“That was, oh my gosh, 65 years ago and a curious kid, I didn’t know at the time what a monumental event was taking place,” Jones said Thursday night. “I am very glad that we are very far from that. Am. That would remind me: let’s continue to do everything we can so that those kinds of things don’t happen.”

Jones declined to confirm that he was sorry he attended the rally, stressing what the teenage Jerry was most concerned about: whether he would get in trouble with his football coach, who had warned the players to stay away. (Jones said his coaches actually “kicked my butt” for coming.)

“No one had any idea, frankly, what was going to happen,” Jones said. “I have a habit of sticking my nose in the right place at the wrong time.

“It’s a reminder to me how to improve and do things the right way. …I’m not arrogant about it. I’m genuine about it.”

Jones initially answered eight questions about the photo before a group of about two dozen reporters. On the ninth question, he told the reporter that he would be happy to visit him, but at that time he would answer questions about the game.

Several minutes later, as the crowd of reporters thinned, Jones reviewed the conversation about his experience and beliefs about race relations after the game. He spoke of his family that he grew up in a majority black neighborhood in Arkansas, a hometown he has always felt connected to and one that also brought players like Troy Aikman to visit, Jones said. He emphasized his family’s philanthropic efforts in those neighborhoods and framed his experiences growing up in segregated times as part of his background.

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“Those years certainly marked me and shaped me in a way that as we’re all here today, we look for ways to improve, ways to do better,” Jones said. “You may have noticed in the same article that I was the only one who volunteered. Of all the owners, I was the only one who talked about it, and I’ll talk about it all day.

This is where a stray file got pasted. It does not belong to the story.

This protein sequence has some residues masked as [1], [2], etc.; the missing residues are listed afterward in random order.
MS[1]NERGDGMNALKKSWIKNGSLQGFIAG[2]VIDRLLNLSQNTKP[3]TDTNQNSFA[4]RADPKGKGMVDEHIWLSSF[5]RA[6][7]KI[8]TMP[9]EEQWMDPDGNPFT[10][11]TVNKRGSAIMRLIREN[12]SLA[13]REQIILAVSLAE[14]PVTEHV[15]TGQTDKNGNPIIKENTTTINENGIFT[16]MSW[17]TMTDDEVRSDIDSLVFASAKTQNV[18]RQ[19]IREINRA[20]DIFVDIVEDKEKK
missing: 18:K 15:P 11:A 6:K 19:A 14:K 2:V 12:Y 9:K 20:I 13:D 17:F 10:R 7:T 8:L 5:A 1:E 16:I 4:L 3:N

“I’m not afraid.”

Jones also discussed, as he did in The Post article, just how necessary connections and networks are for upward mobility in the NFL. He pointed to the hiring of head coaches Jimmy Johnson and Barry Switzer after previous friendships, downplaying how race could influence networking. Jones said he could help coaches, including black coaches, network and connect with those who will promote them.

He questioned the implications that he would actively avoid hiring diverse candidates, citing how more than 50% of his coaching staff identifies as a minority. Advocating for progressive diversity policies, he said, was not top of mind when he bought the Cowboys and immediately faced financial challenges. Jones said he was “fighting for my fucking life” at the time, focused almost exclusively on creditworthiness.

Today, Jones has hired and says he will hire a variety of candidates when they are his best business choice. But he doesn’t focus on the racial makeup of his staff and active diverse recruiting.

“My goal when I get up in the morning is to make it work,” Jones said. And I don’t care if it’s you or you or you. Hell, we have to make it work. That’s where I’m going. As for who makes it work, what it looks like who makes it work, that has no place in my life. There is no place.

“It’s not even about thinking about who makes it work.”